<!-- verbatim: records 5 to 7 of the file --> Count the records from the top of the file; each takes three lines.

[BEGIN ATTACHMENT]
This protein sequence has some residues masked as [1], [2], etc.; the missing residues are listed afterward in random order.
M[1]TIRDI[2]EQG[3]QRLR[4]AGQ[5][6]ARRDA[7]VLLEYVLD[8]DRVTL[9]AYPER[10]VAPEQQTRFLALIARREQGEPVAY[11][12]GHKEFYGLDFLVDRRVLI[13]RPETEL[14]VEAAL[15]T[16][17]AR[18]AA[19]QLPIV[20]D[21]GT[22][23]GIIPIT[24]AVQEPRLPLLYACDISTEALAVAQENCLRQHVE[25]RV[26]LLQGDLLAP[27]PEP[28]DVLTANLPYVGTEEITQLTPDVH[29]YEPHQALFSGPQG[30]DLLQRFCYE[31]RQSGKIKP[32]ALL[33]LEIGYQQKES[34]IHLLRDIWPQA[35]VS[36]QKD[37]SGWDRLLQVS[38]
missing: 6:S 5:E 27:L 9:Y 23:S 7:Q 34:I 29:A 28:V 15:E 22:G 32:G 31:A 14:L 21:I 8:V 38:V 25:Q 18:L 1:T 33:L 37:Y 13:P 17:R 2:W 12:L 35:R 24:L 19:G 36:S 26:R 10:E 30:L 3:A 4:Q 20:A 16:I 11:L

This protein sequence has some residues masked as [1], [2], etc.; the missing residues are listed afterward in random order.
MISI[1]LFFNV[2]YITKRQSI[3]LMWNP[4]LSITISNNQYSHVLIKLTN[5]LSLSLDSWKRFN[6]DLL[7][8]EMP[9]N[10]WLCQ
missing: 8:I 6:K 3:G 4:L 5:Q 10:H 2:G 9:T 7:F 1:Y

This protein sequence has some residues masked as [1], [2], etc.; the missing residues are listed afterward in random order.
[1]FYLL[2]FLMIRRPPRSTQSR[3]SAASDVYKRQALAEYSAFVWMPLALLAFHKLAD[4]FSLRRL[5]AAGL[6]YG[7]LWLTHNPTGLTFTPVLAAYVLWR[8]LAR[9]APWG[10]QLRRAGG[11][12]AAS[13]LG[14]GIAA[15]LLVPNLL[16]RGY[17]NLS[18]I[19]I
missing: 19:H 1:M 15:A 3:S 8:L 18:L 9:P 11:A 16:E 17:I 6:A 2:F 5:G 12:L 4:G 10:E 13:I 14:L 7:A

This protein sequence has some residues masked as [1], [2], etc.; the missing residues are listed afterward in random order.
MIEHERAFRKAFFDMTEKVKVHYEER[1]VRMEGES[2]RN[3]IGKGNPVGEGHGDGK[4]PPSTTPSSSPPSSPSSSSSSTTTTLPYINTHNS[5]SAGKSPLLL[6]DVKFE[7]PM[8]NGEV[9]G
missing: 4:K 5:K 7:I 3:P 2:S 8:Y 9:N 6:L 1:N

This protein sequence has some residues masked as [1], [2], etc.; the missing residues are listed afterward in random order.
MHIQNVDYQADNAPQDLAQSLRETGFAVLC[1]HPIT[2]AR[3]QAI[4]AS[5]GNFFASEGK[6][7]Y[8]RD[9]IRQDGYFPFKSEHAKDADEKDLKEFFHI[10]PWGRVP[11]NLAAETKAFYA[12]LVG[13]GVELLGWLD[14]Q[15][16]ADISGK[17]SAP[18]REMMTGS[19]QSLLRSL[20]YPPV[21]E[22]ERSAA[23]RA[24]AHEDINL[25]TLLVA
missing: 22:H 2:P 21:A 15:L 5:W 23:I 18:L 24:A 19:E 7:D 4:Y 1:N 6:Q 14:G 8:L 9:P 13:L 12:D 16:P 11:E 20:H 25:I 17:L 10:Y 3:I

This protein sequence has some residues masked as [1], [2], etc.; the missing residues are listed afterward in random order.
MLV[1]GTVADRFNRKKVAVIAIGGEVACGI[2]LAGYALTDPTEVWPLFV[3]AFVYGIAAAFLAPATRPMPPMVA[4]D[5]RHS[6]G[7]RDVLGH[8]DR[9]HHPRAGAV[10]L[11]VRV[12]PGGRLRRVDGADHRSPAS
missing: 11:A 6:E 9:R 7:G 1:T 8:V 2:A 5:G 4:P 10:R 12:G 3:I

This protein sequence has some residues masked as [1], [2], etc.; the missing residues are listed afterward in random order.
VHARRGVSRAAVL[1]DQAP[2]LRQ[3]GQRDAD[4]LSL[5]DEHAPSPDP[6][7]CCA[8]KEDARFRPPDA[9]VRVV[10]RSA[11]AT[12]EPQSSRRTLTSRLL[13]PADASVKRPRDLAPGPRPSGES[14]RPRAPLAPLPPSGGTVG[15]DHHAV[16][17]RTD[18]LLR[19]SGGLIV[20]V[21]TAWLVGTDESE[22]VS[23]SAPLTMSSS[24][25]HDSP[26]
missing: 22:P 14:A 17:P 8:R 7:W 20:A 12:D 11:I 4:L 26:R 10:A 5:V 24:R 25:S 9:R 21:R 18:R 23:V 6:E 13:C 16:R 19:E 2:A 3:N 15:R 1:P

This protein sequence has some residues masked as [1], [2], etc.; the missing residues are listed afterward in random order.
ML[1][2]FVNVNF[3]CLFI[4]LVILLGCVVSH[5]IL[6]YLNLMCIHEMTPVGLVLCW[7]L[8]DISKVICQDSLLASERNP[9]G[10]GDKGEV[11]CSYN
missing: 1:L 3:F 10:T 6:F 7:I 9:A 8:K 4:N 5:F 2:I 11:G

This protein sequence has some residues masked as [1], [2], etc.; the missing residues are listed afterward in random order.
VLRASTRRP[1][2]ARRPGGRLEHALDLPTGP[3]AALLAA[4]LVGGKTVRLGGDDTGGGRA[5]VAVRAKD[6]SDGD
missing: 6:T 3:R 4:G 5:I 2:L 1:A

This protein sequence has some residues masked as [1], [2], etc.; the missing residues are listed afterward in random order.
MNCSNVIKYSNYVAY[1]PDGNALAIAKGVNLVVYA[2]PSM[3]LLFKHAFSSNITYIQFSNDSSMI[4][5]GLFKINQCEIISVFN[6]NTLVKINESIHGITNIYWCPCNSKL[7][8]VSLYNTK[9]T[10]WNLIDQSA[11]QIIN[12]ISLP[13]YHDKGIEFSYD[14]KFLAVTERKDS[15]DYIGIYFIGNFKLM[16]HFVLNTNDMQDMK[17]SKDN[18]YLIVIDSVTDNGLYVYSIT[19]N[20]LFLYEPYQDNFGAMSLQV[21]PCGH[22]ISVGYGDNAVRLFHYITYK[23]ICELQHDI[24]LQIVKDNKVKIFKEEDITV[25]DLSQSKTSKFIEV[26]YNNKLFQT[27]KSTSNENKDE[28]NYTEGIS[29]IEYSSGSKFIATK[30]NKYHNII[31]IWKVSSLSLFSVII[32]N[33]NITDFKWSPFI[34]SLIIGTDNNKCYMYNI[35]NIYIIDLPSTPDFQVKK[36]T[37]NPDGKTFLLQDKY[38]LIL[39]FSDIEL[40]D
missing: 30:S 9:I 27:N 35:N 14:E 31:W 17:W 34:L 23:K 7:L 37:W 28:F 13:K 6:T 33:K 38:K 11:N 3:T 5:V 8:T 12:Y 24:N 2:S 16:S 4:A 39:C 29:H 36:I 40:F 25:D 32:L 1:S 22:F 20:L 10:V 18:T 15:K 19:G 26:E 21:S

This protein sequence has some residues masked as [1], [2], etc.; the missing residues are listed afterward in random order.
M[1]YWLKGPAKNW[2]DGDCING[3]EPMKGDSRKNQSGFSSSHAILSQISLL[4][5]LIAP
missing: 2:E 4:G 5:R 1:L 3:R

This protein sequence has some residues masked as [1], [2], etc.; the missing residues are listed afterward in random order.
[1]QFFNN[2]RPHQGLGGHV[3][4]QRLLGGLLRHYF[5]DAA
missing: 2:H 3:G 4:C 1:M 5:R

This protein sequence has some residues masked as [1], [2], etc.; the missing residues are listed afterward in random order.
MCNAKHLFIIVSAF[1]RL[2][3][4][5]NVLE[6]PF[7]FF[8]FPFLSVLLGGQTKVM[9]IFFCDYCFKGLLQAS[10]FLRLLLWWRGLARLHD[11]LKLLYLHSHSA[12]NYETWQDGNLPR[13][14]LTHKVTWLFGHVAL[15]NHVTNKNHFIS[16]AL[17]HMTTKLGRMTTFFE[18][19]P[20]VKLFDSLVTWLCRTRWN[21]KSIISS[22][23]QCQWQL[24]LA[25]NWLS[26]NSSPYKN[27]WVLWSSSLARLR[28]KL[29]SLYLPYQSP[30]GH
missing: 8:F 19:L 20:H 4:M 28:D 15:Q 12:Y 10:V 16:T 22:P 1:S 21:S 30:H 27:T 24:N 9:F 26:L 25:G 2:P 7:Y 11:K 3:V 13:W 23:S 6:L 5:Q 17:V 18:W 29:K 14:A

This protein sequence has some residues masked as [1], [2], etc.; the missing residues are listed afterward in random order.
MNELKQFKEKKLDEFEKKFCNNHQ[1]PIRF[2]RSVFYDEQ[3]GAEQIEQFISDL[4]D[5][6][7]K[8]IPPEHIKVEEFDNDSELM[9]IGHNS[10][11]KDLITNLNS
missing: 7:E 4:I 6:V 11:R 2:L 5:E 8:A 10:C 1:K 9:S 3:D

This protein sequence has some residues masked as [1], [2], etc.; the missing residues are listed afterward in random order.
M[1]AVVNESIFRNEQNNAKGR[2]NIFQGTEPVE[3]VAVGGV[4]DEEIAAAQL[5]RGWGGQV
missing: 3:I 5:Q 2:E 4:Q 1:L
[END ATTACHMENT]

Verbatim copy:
This protein sequence has some residues masked as [1], [2], etc.; the missing residues are listed afterward in random order.
MHIQNVDYQADNAPQDLAQSLRETGFAVLC[1]HPIT[2]AR[3]QAI[4]AS[5]GNFFASEGK[6][7]Y[8]RD[9]IRQDGYFPFKSEHAKDADEKDLKEFFHI[10]PWGRVP[11]NLAAETKAFYA[12]LVG[13]GVELLGWLD[14]Q[15][16]ADISGK[17]SAP[18]REMMTGS[19]QSLLRSL[20]YPPV[21]E[22]ERSAA[23]RA[24]AHEDINL[25]TLLVA
missing: 22:H 2:P 21:A 15:L 5:W 23:I 18:L 24:A 19:E 7:D 4:Y 1:N 6:Q 14:G 8:L 9:P 13:L 12:D 16:P 11:E 20:H 25:I 17:L 10:Y 3:I

This protein sequence has some residues masked as [1], [2], etc.; the missing residues are listed afterward in random order.
MLV[1]GTVADRFNRKKVAVIAIGGEVACGI[2]LAGYALTDPTEVWPLFV[3]AFVYGIAAAFLAPATRPMPPMVA[4]D[5]RHS[6]G[7]RDVLGH[8]DR[9]HHPRAGAV[10]L[11]VRV[12]PGGRLRRVDGADHRSPAS
missing: 11:A 6:E 9:R 7:G 1:T 8:V 2:A 5:G 4:P 10:R 12:G 3:I

This protein sequence has some residues masked as [1], [2], etc.; the missing residues are listed afterward in random order.
VHARRGVSRAAVL[1]DQAP[2]LRQ[3]GQRDAD[4]LSL[5]DEHAPSPDP[6][7]CCA[8]KEDARFRPPDA[9]VRVV[10]RSA[11]AT[12]EPQSSRRTLTSRLL[13]PADASVKRPRDLAPGPRPSGES[14]RPRAPLAPLPPSGGTVG[15]DHHAV[16][17]RTD[18]LLR[19]SGGLIV[20]V[21]TAWLVGTDESE[22]VS[23]SAPLTMSSS[24][25]HDSP[26]
missing: 22:P 14:A 17:P 8:R 7:W 20:A 12:D 11:I 4:L 26:R 10:A 5:V 24:R 25:S 9:R 21:R 18:R 23:V 6:E 13:C 16:R 19:E 2:A 3:N 15:R 1:P